The KU School of Professional Studies, based out of the KU Edwards Campus in Overland Park, commemorated its first class of graduates on Saturday, May 15.
Created in 2019, the School of Professional Studies’ vision is to increase social mobility and equity through academic experiences and professional skill building. It offers academic programs, research activities and engaged learning initiatives to meet local workforce, economic and student needs.
The KU School of Professional Studies offers in-person, hybrid and online programs in a wide variety of disciplines – from biotechnology, engineering and information technology to American Sign Language and Deaf studies, public health and workplace communication. It also provides tailored undergraduate- and graduate-level services to meet the needs of diverse students who may work full-time, have considerable commitments outside of the classroom, have prior college-level education or otherwise need a different approach to earning academic credentials.
“We’re proud to be able to serve our diverse student body as well as the Greater Kansas City community by ensuring our programs teach skills and offer experiences that help professionals thrive in the workplace,” said Stuart Day, dean of the KU Edwards Campus and School of Professional Studies.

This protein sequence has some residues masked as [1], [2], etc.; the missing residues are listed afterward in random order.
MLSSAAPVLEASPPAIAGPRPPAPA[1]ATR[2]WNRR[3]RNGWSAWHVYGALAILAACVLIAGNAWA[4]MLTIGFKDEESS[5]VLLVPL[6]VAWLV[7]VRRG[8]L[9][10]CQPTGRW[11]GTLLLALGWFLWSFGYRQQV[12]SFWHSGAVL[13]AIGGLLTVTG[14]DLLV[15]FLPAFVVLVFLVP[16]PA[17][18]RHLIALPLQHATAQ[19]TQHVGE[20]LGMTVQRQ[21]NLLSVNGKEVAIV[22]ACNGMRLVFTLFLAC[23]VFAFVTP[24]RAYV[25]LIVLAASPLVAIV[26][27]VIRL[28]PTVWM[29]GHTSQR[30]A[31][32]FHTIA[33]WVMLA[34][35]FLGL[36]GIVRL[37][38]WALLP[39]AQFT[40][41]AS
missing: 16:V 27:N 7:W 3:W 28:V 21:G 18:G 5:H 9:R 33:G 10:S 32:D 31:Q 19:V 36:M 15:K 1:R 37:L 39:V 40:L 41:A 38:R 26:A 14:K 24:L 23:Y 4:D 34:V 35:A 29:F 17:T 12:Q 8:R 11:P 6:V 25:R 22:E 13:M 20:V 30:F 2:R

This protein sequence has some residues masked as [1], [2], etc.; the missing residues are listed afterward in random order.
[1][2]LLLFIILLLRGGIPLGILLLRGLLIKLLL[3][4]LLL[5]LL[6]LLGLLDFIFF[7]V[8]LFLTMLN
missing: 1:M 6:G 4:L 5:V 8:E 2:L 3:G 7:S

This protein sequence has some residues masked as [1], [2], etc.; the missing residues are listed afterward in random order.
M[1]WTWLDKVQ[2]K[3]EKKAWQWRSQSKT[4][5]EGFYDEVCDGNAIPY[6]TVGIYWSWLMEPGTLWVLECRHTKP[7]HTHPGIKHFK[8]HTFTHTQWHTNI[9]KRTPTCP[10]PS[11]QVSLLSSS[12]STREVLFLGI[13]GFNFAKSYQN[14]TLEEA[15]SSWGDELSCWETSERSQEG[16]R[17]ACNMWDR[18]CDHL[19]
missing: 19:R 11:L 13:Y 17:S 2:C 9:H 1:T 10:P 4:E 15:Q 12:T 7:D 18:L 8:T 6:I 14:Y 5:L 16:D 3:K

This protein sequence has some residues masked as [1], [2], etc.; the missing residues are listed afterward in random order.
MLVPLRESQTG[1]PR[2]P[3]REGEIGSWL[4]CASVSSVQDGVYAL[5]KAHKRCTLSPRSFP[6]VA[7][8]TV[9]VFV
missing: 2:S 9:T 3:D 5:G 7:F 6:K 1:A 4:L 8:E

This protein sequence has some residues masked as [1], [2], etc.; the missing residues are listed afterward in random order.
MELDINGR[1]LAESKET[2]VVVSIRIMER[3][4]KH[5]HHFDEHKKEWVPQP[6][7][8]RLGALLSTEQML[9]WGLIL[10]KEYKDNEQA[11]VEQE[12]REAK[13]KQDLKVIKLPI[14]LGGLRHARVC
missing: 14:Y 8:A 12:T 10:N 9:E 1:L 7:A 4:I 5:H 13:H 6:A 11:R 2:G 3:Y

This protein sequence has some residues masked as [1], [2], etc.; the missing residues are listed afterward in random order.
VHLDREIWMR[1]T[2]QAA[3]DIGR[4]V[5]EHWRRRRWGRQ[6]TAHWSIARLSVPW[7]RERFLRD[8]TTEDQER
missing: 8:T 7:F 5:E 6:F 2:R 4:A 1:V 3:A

As of spring 2021, 333 students were enrolled in a School of Professional Studies program. The School celebrated 32 graduates in the spring and a total of 43 since fall 2020. One such graduate, Sameer Upadhyaya, heads to medical school in the fall after having completed his post-baccalaureate in health science.
“[My KU degree] gave me the knowledge and advice to successfully apply and be accepted to KU Medical School,” said Upadhyaya. “My professors are steeped in the subjects they teach and are very good at their jobs. All my counselors are fantastic and give me advice, coach me for interviews and overall want me to succeed.”
For working adult students in particular, support from professors, family, advisors, friends and classmates can be essential to the successful completion of a degree, a sentiment Misty Chandler, assistant dean of the KU Edwards Campus and School of Professional Studies, touched on at the virtual graduation ceremony.
“While your tassel can exist singularly, it is actually made of many parts, just like your actual student experience,” said Chandler. “It takes a willing student and a team of people supporting them to get to this very, very special day. Let your tassel be the reminder of your journey and of the people that took it with you.”
Learn more about the School of Professional Studies.